United States immigration lawyers can help you with a variety of matters. These include sorting through your family immigration options, handling your application for U.S. immigration or citizenship, and defending you against an order of removal. To get the most out of your meeting with the immigration lawyer, it’s best to be well prepared.
Gathering the Necessary Documents
You should call the office of the immigration lawyer ahead of your consultation to inquire about any documents you may need to bring. You may be asked to fill out a questionnaire ahead of your visit, which will include basic information such as your full name and place of birth. If you’re hiring a deportation attorney, bring your Notice to Appear. If you’ve already applied for immigration, bring all of your case documents with you.
Compiling a List of Questions
You may have questions about the U.S. immigration system that you wish to ask the immigration lawyer. To ensure that you remember to ask these questions, write them down and bring this list to your meeting. For example, you may wish to ask your lawyer how he or she will approach your case and what you can expect to happen next in the legal process.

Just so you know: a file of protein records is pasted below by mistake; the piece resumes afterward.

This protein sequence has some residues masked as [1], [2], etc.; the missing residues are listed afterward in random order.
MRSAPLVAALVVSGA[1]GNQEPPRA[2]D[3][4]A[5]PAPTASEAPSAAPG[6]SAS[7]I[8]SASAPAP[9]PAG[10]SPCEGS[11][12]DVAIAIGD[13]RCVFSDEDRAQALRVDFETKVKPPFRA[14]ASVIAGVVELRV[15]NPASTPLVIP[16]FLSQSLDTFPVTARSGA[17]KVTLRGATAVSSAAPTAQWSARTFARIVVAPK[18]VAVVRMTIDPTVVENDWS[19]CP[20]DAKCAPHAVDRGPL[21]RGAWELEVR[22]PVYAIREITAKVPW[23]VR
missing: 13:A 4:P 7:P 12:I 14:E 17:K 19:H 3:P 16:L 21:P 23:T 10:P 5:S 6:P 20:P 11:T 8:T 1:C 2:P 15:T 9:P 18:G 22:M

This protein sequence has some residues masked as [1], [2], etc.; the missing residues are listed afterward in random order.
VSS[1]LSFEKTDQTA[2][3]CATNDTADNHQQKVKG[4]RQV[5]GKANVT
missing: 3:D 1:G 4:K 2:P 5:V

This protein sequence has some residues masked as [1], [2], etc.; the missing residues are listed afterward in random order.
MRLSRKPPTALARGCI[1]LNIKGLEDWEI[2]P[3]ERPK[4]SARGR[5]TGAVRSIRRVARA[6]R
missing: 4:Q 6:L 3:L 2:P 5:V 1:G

Answering the Lawyer’s Questions
At the meeting, your immigration lawyer will have plenty of questions for you. It’s important to answer these questions fully and honestly. Remember that anything you tell your attorney is confidential. If you provide inaccurate information, your attorney may not be able to represent your best interests as well.
Discussing Your Case and Legal Options
You should be prepared to discuss your case and the lawyer’s recommended course of action. It’s a good idea to bring along a notebook and a pen so you can make notes about your legal options. Immigration and deportation law can be highly complicated. If you don’t understand something about your case, you can always ask your lawyer to explain it to you more clearly.
Hiring the Immigration Lawyer
If you expect to hire the immigration lawyer at the first meeting, be prepared to carefully review a contract. Your lawyer can explain anything in the contract that you do not understand. The contract will define the lawyer’s fee structure. You may need to pay a retainer, or down payment, at the first meeting.